Although the drop of the corporate tax rate from a top rate of 35% to a flat rate of 21% may be one of the most talked about provisions of the Tax Cuts and Jobs Act (TCJA), C corporations aren’t the only type of entity significantly benefiting from the new law. Owners of noncorporate “pass-through” entities may see some major — albeit temporary — relief in the form of a new deduction for a portion of qualified business income (QBI).
A 20% deduction
For tax years beginning after December 31, 2017, and before January 1, 2026, the new deduction is available to individuals, estates and trusts that own interests in pass-through business entities. Such entities include sole proprietorships, partnerships, S corporations and, typically, limited liability companies (LLCs). The deduction generally equals 20% of QBI, subject to restrictions that can apply if taxable income exceeds the applicable threshold — $157,500 or, if married filing jointly, $315,000.
QBI is generally defined as the net amount of qualified items of income, gain, deduction and loss from any qualified business of the noncorporate owner. For this purpose, qualified items are income, gain, deduction and loss that are effectively connected with the conduct of a U.S. business. QBI doesn’t include certain investment items, (such as interest, dividends, and capital gains), reasonable compensation paid to an owner for services rendered to the business or any guaranteed payments to a partner or LLC member treated as a partner for services rendered to the partnership or LLC.
The QBI subtraction is neither a deduction for Adjusted Gross Income (AGI) nor an itemized deduction. Taxpayers can take the subtraction even if they use the standard deduction.
For pass-through entities other than sole proprietorships, the QBI deduction generally can’t exceed the greater of the owner’s share of:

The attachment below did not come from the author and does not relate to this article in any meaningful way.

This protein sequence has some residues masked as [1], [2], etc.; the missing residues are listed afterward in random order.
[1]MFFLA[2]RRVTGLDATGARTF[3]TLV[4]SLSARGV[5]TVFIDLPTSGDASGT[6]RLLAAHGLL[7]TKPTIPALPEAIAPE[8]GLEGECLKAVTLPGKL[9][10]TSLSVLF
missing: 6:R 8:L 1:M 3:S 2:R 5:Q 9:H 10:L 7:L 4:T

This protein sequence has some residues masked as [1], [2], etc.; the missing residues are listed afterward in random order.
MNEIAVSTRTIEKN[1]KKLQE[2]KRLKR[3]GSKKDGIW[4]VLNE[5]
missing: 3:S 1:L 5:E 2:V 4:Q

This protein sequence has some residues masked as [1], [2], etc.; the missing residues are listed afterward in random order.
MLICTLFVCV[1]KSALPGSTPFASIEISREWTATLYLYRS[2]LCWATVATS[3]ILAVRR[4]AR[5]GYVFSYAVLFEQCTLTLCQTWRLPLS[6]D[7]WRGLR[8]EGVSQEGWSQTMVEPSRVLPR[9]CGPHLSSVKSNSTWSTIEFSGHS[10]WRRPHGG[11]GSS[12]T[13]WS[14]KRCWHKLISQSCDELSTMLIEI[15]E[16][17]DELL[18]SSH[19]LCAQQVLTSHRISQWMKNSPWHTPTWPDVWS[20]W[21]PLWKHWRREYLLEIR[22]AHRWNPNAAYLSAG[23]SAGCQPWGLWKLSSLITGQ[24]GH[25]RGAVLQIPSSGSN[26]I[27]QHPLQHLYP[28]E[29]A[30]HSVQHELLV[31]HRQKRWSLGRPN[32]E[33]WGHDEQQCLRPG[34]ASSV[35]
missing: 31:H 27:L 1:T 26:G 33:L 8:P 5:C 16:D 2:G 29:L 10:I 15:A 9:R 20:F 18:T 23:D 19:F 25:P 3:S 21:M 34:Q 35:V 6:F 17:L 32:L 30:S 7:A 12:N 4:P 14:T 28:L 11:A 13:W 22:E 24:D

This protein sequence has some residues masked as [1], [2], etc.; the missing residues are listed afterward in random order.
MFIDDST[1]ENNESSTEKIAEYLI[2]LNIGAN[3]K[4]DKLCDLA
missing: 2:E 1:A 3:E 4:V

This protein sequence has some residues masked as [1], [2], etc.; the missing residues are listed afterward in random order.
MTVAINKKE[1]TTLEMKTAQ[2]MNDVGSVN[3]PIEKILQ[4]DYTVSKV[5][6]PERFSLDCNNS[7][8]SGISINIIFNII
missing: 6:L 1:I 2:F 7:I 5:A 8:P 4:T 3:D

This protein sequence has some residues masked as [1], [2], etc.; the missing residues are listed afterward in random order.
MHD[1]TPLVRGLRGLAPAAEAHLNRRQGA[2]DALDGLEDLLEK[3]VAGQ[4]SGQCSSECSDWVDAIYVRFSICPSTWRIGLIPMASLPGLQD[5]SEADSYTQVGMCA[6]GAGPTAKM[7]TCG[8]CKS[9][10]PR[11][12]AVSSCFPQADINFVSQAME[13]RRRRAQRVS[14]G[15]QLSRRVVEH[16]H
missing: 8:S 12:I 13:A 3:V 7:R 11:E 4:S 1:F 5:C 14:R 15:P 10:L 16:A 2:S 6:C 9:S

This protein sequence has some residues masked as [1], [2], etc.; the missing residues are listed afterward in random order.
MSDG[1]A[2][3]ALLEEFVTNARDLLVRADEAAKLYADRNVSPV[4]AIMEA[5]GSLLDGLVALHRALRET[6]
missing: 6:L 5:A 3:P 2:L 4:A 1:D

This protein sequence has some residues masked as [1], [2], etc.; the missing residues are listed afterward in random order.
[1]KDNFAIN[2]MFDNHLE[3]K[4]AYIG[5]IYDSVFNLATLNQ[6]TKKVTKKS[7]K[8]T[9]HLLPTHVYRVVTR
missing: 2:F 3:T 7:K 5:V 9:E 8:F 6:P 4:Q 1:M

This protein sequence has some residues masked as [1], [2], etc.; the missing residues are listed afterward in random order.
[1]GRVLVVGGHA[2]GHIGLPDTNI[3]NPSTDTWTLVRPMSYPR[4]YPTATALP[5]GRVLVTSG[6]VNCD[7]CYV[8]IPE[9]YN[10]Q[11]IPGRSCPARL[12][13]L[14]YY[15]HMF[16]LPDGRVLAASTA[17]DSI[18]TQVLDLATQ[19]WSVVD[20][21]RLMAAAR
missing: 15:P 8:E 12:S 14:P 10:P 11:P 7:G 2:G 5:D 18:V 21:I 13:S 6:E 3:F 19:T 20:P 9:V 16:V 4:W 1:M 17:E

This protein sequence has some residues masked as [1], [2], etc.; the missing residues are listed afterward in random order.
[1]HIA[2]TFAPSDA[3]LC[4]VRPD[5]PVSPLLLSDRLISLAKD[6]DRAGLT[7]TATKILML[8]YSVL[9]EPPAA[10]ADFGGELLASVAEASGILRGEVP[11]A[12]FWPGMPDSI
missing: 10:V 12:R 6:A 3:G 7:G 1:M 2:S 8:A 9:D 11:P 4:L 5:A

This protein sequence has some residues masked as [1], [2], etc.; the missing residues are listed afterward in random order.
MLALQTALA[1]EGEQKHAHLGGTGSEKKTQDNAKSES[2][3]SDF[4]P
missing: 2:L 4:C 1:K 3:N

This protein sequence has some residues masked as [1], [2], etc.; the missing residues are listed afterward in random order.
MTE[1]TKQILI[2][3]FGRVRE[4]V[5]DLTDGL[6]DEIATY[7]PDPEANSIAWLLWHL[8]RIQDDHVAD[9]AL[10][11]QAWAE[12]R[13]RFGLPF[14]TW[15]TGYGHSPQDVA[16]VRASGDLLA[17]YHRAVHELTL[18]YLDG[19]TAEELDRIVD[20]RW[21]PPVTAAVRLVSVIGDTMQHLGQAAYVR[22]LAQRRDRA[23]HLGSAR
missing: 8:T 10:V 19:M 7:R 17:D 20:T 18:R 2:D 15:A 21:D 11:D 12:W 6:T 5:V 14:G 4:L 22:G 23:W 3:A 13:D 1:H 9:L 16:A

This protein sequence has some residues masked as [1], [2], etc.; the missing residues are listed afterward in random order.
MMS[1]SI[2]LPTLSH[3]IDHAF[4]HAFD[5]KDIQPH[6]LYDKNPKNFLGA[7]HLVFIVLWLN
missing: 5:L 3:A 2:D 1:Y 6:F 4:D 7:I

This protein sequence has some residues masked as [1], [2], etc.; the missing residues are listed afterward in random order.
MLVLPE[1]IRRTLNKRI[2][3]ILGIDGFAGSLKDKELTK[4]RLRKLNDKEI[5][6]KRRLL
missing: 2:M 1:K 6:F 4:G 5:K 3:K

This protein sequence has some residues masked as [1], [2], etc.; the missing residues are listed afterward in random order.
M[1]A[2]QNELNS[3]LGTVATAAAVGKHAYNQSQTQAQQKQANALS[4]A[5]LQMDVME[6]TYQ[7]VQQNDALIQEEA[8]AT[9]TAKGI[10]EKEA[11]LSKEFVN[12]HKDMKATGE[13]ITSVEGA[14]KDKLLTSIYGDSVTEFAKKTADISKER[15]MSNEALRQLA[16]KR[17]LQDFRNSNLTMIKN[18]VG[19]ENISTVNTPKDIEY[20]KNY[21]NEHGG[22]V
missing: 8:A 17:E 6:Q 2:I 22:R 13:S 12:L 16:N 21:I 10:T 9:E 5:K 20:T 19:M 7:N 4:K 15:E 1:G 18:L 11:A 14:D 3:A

- 50% of the amount of W-2 wages paid to employees by the qualified business during the tax year, or
- The sum of 25% of W-2 wages plus 2.5% of the cost of qualified property.
Qualified property is the depreciable tangible property (including real estate) owned by a qualified business as of year end and used by the business at any point during the tax year for the production of qualified business income.
Another restriction is that the QBI deduction generally isn’t available for income from specified service businesses. Examples include businesses that involve investment-type services and most professional practices (other than engineering and architecture).
The W-2 wage limitation and the service business limitation don’t apply as long as your taxable income is under the applicable threshold. In that case, you should qualify for the full 20% QBI deduction. If your taxable income not more than $50,000 above threshold (or $100,000 for married filing jointly), there is a phaseout applied where a partial QBI subtraction is allowed.
Careful planning required
Additional rules and limits apply to the QBI deduction, and careful planning will be necessary to gain maximum benefit. Please contact us for more details.
Erica Parks has more than 20 years of public accounting experience providing comprehensive income tax planning and tax compliance services. She works closely with business and individual clients to successfully manage and minimize their tax liability.
Her expertise includes assisting clients with understanding and properly managing many complex partnership tax issues, as well as tax implications of current or proposed operating agreements.
Prior to joining Hancock & Dana, Erica was employed with Ernst & Young and Arthur Andersen in the Washington, DC metropolitan area.Tags: QBI, TCJA corporate tax